Banks, corporate houses and government offices, among other organizations, are undergoing Information Systems Audit (IS Audit) in Nepal, which is a good sign that our society is moving towards information management and data security. But many are still unaware about the idea and evidently, fail to understand why they need it.
What is ‘IS Audit’?
IS Audit deals largely with the monitoring of information flow and advocates its management within an organization. All sources of information that ranges from written to digital and even the information that can be acquired from human resources are under the audit’s scrutiny. Monitoring of company policy and procedures as well as efficiency and capability checking of company’s HR regarding information management also falls under IS Audit. Furthermore, IS Audit helps to explore information upgrade and identify the possibility of information manipulation.
Software/Application Audit, Database Audit, Policy Audit and PKI Audit are some of the basic forms of IS audit that are in practice now.
Real time encounter
Over the time, we have come across organizations that lack proper strategies, policies, procedures and monitoring system. Also, there are organizations with big IT infrastructure, but not enough skilled manpower to handle and maintain the resources.
We have also come across banking organizations that have had their core banking system compromised. Other times, we have seen a fully compromised network system that puts the whole organization under threat.
Another organization had 14 of its firewall systems compromised, which was a serious issue, but the organization was not entirely aware about its consequences. Apart from that, we have also seen compromised system in organizations dealing with payment gateways, mobile wallets, share market, e-ticketing, and even in personal mails through social engineering.
It is commonly believed that IS Audit is required only when an organization faces a crisis, or on many other occasions, they choose to conduct IS Audit only when regulatory bodies force them to. They are not aware that every bit of information needs to be protected equally. Another misconception is that once they conduct IS Audit, they think they are secure from all types of vulnerabilities or cyber-crimes in future.
IS is often misunderstood with Information Technology (IT) Audit, but IT Audit is only a part of IS Audit. IT Audit deals with digital information and evaluates technological policies, operators, operations and infrastructures of an organization where the latter checks information on each level of governance in an organization.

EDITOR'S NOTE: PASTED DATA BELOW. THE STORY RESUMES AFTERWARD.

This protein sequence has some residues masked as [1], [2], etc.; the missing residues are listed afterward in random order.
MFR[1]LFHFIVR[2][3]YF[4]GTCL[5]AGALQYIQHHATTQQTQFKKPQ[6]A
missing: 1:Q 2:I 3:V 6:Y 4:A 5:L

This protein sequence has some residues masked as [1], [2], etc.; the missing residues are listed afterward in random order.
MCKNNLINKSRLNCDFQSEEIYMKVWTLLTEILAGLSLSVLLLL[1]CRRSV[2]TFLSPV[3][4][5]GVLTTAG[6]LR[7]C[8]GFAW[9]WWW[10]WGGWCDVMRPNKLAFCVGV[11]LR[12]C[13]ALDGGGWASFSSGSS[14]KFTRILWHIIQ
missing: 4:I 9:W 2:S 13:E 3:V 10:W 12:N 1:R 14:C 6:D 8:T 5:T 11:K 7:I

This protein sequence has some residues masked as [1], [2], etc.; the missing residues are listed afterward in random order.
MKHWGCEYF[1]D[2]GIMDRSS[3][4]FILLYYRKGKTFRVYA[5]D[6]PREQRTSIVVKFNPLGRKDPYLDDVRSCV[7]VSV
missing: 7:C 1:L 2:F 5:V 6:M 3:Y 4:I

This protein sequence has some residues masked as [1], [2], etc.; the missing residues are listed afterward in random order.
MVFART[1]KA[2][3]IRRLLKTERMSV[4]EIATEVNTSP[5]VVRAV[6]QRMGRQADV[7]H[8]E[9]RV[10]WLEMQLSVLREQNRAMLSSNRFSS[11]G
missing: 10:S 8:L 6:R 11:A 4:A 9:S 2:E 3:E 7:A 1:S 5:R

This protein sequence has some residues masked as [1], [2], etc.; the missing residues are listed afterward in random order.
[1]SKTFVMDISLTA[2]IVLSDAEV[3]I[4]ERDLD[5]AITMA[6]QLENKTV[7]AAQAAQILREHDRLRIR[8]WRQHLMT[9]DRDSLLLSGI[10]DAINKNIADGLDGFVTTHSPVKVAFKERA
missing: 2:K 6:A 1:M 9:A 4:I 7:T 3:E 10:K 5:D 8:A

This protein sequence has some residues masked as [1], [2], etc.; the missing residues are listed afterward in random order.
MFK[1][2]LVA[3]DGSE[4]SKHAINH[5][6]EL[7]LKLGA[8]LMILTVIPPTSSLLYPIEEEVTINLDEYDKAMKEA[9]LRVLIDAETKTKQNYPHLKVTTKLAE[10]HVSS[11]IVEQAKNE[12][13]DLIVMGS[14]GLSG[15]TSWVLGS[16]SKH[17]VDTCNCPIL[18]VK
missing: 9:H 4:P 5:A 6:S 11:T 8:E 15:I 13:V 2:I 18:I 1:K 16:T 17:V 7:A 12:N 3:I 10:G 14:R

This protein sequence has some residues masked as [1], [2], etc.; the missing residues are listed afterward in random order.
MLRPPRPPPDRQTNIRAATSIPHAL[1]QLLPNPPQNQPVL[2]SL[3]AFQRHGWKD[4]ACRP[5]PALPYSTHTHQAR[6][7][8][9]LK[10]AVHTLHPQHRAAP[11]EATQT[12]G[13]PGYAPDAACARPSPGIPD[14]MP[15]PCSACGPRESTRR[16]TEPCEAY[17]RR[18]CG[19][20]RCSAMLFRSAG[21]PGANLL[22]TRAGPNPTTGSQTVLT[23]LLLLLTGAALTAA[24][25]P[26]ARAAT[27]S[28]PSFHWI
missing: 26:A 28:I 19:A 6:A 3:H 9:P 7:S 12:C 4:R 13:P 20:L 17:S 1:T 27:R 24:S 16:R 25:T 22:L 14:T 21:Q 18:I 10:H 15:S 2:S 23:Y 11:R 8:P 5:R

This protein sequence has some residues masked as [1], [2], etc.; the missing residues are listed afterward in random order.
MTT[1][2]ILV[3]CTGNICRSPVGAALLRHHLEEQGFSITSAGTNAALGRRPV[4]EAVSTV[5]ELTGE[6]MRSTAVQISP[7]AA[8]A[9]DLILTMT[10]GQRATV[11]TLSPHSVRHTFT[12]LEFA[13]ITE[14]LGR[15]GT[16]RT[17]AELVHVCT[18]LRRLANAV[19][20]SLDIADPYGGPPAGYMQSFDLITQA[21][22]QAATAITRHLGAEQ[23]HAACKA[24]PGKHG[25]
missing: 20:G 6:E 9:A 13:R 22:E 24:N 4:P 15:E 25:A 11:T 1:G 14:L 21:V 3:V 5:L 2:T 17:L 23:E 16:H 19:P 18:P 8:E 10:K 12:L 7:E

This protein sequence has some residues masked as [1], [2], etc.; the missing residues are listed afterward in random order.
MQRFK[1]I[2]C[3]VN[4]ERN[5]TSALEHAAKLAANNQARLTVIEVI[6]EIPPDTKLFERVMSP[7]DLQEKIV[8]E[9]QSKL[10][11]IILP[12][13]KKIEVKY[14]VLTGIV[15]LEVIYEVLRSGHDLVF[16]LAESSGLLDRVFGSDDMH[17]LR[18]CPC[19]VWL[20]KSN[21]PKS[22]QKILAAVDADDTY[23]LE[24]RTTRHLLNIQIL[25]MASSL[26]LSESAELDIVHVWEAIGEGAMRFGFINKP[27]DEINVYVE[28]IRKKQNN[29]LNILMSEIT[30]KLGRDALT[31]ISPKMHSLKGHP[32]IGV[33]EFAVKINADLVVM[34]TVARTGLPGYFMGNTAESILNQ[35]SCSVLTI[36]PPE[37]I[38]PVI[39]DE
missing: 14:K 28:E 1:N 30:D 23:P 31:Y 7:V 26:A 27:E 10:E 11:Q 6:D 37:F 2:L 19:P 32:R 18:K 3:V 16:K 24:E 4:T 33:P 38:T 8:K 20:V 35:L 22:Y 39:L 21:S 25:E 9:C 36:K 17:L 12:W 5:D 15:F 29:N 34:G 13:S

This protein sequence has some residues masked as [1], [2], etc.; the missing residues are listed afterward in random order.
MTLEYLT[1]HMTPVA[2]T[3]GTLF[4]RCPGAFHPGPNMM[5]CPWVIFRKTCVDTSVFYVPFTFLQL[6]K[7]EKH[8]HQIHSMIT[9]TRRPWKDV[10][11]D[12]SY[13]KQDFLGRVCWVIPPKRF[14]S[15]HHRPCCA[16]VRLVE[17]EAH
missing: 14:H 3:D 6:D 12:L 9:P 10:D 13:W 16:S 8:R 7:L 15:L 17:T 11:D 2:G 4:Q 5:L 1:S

Why is it important?
Companies, either small or big, deal with an array of information for their short or even long-term planning and proposition. A company needs to conduct IS Audit in order to ensure six main aspects of the information—Confidentiality, Integrity, Availability, Authenticity, Authority and Non-Repudiation.
As no information is 100 percent secured, it encourages the organization to set up an information recovery system by understanding the business requirements and size of the organization, among others. It also checks the information recovery system and its processes for business continuity. Recovery system is essential when a crisis strikes putting the company at risk.
So, auditing the system will familiarize any organization with the gap between current information architecture, its handling mechanism and the desired state. It helps to plot what changes should be made, be it in the process or plans and policies, for better information management and also plots a responsibility matrix to ease out the fixations of audit findings.
So, IS Audit can result in better and healthy organization that has proper strategy on plans, policies and procedures, coupled with skilled human resources and supportive technology. Even if your organization is not in the vulnerable spot, audit will familiarize you with the parts where you are lacking.
Don’t hesitate to take that advice and don’t ever wait for a crisis to hit you. Keep ‘IS Auditing’ as your annual priority and stay informed about how data and information is being regulated throughout your organization.
The writer is the founder/director of Eminence Ways.